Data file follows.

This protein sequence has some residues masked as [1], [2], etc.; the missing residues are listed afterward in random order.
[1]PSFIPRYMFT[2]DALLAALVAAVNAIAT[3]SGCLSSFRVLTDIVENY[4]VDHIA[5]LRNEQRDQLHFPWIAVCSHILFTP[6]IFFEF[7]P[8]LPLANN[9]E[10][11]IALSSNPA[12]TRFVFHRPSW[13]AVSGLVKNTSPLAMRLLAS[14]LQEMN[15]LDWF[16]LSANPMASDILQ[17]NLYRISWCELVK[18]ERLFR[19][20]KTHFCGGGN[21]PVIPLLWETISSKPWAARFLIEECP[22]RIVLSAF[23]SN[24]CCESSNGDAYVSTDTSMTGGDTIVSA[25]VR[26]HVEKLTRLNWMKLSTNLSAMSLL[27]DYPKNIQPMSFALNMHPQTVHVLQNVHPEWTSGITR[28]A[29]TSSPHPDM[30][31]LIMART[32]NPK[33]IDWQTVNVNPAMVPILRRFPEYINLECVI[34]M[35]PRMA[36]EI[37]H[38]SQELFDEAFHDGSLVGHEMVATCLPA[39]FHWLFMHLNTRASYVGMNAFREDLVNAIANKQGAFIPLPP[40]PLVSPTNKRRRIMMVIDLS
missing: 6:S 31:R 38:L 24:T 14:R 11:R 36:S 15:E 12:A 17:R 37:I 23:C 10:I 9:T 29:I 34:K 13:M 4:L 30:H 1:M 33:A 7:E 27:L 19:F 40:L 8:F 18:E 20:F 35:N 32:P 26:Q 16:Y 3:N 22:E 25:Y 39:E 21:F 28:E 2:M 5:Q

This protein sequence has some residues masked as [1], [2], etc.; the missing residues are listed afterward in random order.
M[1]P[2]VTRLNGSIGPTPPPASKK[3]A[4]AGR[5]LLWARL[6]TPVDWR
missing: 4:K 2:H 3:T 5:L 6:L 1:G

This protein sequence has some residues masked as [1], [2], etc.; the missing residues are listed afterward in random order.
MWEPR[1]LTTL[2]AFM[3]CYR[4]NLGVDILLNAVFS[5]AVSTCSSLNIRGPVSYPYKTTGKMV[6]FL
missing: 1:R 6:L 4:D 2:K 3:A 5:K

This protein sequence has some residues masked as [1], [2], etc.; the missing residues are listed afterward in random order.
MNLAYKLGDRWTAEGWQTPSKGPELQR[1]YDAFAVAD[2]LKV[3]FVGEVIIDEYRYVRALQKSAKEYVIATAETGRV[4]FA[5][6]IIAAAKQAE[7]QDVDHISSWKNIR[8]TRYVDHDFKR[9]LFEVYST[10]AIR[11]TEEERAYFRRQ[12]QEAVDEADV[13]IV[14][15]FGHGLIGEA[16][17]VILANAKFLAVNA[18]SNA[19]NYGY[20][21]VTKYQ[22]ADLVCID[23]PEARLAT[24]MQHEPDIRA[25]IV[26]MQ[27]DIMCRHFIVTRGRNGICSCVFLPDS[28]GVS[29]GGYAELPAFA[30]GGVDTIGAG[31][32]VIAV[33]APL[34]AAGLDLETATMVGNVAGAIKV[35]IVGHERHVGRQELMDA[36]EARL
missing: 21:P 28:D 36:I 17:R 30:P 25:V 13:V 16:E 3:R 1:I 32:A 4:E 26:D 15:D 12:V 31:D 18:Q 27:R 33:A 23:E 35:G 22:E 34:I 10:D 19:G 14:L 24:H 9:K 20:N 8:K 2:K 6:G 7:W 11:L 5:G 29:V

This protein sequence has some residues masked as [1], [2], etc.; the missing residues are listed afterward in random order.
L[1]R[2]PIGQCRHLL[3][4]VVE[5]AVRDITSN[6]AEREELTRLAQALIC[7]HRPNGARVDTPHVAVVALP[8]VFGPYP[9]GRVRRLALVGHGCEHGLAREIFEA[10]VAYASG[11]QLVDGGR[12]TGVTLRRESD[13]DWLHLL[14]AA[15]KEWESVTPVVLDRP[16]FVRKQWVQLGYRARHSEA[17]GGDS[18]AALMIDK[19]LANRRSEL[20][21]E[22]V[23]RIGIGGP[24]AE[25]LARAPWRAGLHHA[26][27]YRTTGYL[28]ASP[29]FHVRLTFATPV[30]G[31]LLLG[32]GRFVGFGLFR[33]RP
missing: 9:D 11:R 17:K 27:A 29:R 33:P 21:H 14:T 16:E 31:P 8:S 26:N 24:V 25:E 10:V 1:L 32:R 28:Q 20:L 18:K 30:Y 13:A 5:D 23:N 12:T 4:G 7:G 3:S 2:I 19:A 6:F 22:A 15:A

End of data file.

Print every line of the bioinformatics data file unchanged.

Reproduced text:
This protein sequence has some residues masked as [1], [2], etc.; the missing residues are listed afterward in random order.
[1]PSFIPRYMFT[2]DALLAALVAAVNAIAT[3]SGCLSSFRVLTDIVENY[4]VDHIA[5]LRNEQRDQLHFPWIAVCSHILFTP[6]IFFEF[7]P[8]LPLANN[9]E[10][11]IALSSNPA[12]TRFVFHRPSW[13]AVSGLVKNTSPLAMRLLAS[14]LQEMN[15]LDWF[16]LSANPMASDILQ[17]NLYRISWCELVK[18]ERLFR[19][20]KTHFCGGGN[21]PVIPLLWETISSKPWAARFLIEECP[22]RIVLSAF[23]SN[24]CCESSNGDAYVSTDTSMTGGDTIVSA[25]VR[26]HVEKLTRLNWMKLSTNLSAMSLL[27]DYPKNIQPMSFALNMHPQTVHVLQNVHPEWTSGITR[28]A[29]TSSPHPDM[30][31]LIMART[32]NPK[33]IDWQTVNVNPAMVPILRRFPEYINLECVI[34]M[35]PRMA[36]EI[37]H[38]SQELFDEAFHDGSLVGHEMVATCLPA[39]FHWLFMHLNTRASYVGMNAFREDLVNAIANKQGAFIPLPP[40]PLVSPTNKRRRIMMVIDLS
missing: 6:S 31:R 38:L 24:T 14:R 11:R 36:S 15:E 12:A 17:R 37:I 23:C 10:I 9:T 29:I 34:K 13:M 4:L 30:H 1:M 33:A 7:E 27:L 19:F 40:L 8:F 18:E 20:F 35:N 32:P 26:Q 16:Y 3:N 22:E 25:Y 39:E 21:F 28:E 2:M 5:Q

This protein sequence has some residues masked as [1], [2], etc.; the missing residues are listed afterward in random order.
M[1]P[2]VTRLNGSIGPTPPPASKK[3]A[4]AGR[5]LLWARL[6]TPVDWR
missing: 4:K 2:H 3:T 5:L 6:L 1:G

This protein sequence has some residues masked as [1], [2], etc.; the missing residues are listed afterward in random order.
MWEPR[1]LTTL[2]AFM[3]CYR[4]NLGVDILLNAVFS[5]AVSTCSSLNIRGPVSYPYKTTGKMV[6]FL
missing: 1:R 6:L 4:D 2:K 3:A 5:K

This protein sequence has some residues masked as [1], [2], etc.; the missing residues are listed afterward in random order.
MNLAYKLGDRWTAEGWQTPSKGPELQR[1]YDAFAVAD[2]LKV[3]FVGEVIIDEYRYVRALQKSAKEYVIATAETGRV[4]FA[5][6]IIAAAKQAE[7]QDVDHISSWKNIR[8]TRYVDHDFKR[9]LFEVYST[10]AIR[11]TEEERAYFRRQ[12]QEAVDEADV[13]IV[14][15]FGHGLIGEA[16][17]VILANAKFLAVNA[18]SNA[19]NYGY[20][21]VTKYQ[22]ADLVCID[23]PEARLAT[24]MQHEPDIRA[25]IV[26]MQ[27]DIMCRHFIVTRGRNGICSCVFLPDS[28]GVS[29]GGYAELPAFA[30]GGVDTIGAG[31][32]VIAV[33]APL[34]AAGLDLETATMVGNVAGAIKV[35]IVGHERHVGRQELMDA[36]EARL
missing: 21:P 28:D 36:I 17:R 30:P 25:V 13:V 16:E 3:R 1:I 32:A 4:E 26:D 15:D 12:V 31:D 18:Q 27:R 33:A 23:E 35:G 22:E 34:I 10:D 19:G 14:L 24:H 9:K 20:N 8:K 2:K 6:G 7:W 11:L 5:G 29:V

This protein sequence has some residues masked as [1], [2], etc.; the missing residues are listed afterward in random order.
L[1]R[2]PIGQCRHLL[3][4]VVE[5]AVRDITSN[6]AEREELTRLAQALIC[7]HRPNGARVDTPHVAVVALP[8]VFGPYP[9]GRVRRLALVGHGCEHGLAREIFEA[10]VAYASG[11]QLVDGGR[12]TGVTLRRESD[13]DWLHLL[14]AA[15]KEWESVTPVVLDRP[16]FVRKQWVQLGYRARHSEA[17]GGDS[18]AALMIDK[19]LANRRSEL[20][21]E[22]V[23]RIGIGGP[24]AE[25]LARAPWRAGLHHA[26][27]YRTTGYL[28]ASP[29]FHVRLTFATPV[30]G[31]LLLG[32]GRFVGFGLFR[33]RP
missing: 9:D 11:R 17:K 27:A 29:R 33:P 21:H 14:T 16:E 31:P 8:S 26:N 24:V 25:E 10:V 1:L 32:R 28:Q 20:L 18:K 30:Y 13:A 5:D 23:N 12:T 4:G 7:G 3:S 2:I 19:A 6:F 22:A 15:A